Area Forecast Discussion
Issued by NWS Sioux Falls, SD

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FXUS63 KFSD 241727

Area Forecast Discussion
National Weather Service Sioux Falls SD
1227 PM CDT SAT SEP 24 2016

.SHORT TERM...(Today and Tonight)
Issued at 346 AM CDT Sat Sep 24 2016

An upper level trough presently over the eastern Rockies will push
out onto the Northern Plains for today and tonight, bringing
increasing rain chances to our area during the period. A surface
cold front is currently analyzed through west central SD and NE,
with showers and thunderstorms streaming northward along this
boundary. This front will push into our western zones around late
morning, then slide slowly across the area before exiting very early
on Sunday morning. Good 850 mb moisture transport emanating from the
Gulf of Mexico is streaming northward into the Plains states out
ahead of this boundary, and models in general consensus with
scattered showers and thunderstorms developing through the Missouri
River Valley toward 12Z, then expanding to the north and east and
becoming likely from the eastern James River Valley eastward by
afternoon under moderate QG forcing. Although SPC has the eastern
two thirds in a Marginal Risk for this afternoon, think that the
severe threat is pretty low with CAPE values generally running 1000
J/KG or less and relatively weak unidirectional wind shear. With the
clouds and precipitation highs should settle in the mid 70s to lower

The front continues its eastward trek tonight, with the better
precipitation chances being east of the Interstate 29 corridor. Do
have a little better upper level support with upper level divergence
increasing due to a jet streak located through eastern SD. With
that, will see and increasing chance of heavy rain over portions of
southwestern MN and northwestern IA in the early evening. Cooler air
will begin to filter into the area behind the boundary, and looking
at lows in the lower to mid 50s overnight.

.LONG TERM...(Sunday through Friday)
Issued at 346 AM CDT Sat Sep 24 2016

Large closed upper level low continues to swing northeast into south
central Canada on Sunday, transitioning the region into cool and
brisk northwest flow. Tight pressure gradient and well mixed
environment will result in gusty northwest surface winds, peaking in
the afternoon.  The strongest winds will push into south central SD
where borderline advisory level conditions may develop. Will need to
watch this area for a potential wind advisory headline. With ample
cool air advection in place, we will also see some stratus filter
southward through the area during the day. While instability is
pretty meager, there may be a few isolated sprinkles or light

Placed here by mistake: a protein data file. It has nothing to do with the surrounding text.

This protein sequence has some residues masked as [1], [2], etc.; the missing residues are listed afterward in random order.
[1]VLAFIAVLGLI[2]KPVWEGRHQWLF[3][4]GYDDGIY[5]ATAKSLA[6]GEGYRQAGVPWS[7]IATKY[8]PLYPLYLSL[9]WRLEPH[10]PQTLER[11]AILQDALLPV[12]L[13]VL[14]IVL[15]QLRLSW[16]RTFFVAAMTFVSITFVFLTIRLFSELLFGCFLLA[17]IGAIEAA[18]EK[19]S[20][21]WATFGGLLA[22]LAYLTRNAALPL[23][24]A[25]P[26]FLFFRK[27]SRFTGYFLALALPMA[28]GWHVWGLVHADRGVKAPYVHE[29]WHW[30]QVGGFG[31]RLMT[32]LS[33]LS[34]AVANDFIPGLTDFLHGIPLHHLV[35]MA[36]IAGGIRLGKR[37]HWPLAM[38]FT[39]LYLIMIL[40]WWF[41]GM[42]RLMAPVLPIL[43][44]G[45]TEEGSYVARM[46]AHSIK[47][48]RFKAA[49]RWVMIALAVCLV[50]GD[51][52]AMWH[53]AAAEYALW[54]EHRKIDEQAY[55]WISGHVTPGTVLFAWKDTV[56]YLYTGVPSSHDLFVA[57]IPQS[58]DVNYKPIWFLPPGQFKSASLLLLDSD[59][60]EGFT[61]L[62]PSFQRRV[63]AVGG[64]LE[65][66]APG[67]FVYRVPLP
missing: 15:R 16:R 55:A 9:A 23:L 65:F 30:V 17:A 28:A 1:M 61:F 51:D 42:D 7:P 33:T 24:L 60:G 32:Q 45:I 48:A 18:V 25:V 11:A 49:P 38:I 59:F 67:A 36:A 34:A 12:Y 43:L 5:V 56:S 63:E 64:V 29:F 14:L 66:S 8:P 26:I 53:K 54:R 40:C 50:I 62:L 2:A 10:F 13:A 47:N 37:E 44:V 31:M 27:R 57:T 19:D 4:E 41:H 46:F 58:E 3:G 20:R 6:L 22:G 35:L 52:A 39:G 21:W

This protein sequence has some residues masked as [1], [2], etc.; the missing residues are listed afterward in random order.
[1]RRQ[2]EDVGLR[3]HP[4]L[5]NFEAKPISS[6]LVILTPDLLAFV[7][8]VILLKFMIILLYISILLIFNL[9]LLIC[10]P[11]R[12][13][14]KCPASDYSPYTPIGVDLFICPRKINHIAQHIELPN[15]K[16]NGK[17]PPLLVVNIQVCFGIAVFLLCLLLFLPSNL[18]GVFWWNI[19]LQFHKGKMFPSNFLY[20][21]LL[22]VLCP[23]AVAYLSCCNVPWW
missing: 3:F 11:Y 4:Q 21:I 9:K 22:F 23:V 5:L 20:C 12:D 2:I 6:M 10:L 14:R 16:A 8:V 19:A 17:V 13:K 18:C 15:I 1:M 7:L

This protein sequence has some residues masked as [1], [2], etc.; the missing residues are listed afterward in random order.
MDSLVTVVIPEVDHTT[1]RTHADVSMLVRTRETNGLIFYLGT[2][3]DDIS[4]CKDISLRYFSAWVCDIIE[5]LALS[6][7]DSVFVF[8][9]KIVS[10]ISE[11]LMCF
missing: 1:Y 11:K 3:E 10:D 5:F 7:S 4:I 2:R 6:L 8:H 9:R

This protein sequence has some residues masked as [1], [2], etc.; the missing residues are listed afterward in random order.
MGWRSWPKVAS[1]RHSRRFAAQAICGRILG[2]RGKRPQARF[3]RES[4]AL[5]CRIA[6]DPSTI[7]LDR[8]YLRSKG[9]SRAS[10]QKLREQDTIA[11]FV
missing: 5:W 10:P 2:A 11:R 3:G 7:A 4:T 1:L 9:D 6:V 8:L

showers that pop up, but will leave pops just below mention for the
moment. Highs will be in the 60s.

Northwest upper level flow continues into Monday and Tuesday,
although by Tuesday, ridging to the west does nudge into the western
High Plains. Skies will clear out Sunday night, leading towards
sunny weather on Monday and Tuesday. Brisk northwest winds will
persist on Monday, with the strongest winds shifting into the
eastern half of the region. By Tuesday we start seeing return flow
developing, and winds decreasing in speed. Highs moderate into the
upper 60s to mid 70s on Tuesday.

Latest model runs bring stronger ridging into the Plains for
midweek, a change from model runs 24 hours ago. Seasonally mild
weather can be expected Wednesday and Thursday, with highs in the
70s. Prevailing dry conditions continue. Forecast model patterns
show some interesting differences late week, especially in regards
to the pattern across the eastern US. The GFS and ECMWF both place
the Plains into more of a southwesterly upper flow pattern, but lack
agreement in the timing and track of a wave lifting into the region
Friday/Friday night.  Will leave the low end pops in place for now.


.AVIATION...(For the 18Z TAFS through 18Z Sunday afternoon)
Issued at 1223 PM CDT Sat Sep 24 2016

18Z TAFs reflect showery conditions this afternoon with embedded
thunderstorms. Rainfall beginning to fill in across eastern
Nebraska at this time, and is heading northward. Therefore it
should affect the TAF sites for awhile this afternoon. VFR
conditions will be mixed with MVFR and possibly even short term
IFR conditions under the rainfall. Otherwise, there will be a
gradual eroding of the cloud cover from west to east through the
evening hours and into the overnight, providing VFR conditions for
a bulk of tonight. Cold air advection stratus clouds will then
move into the western half of the forecast area Sunday morning
providing MVFR cloud cover for KHON and KFSD.


.FSD Watches/Warnings/Advisories...


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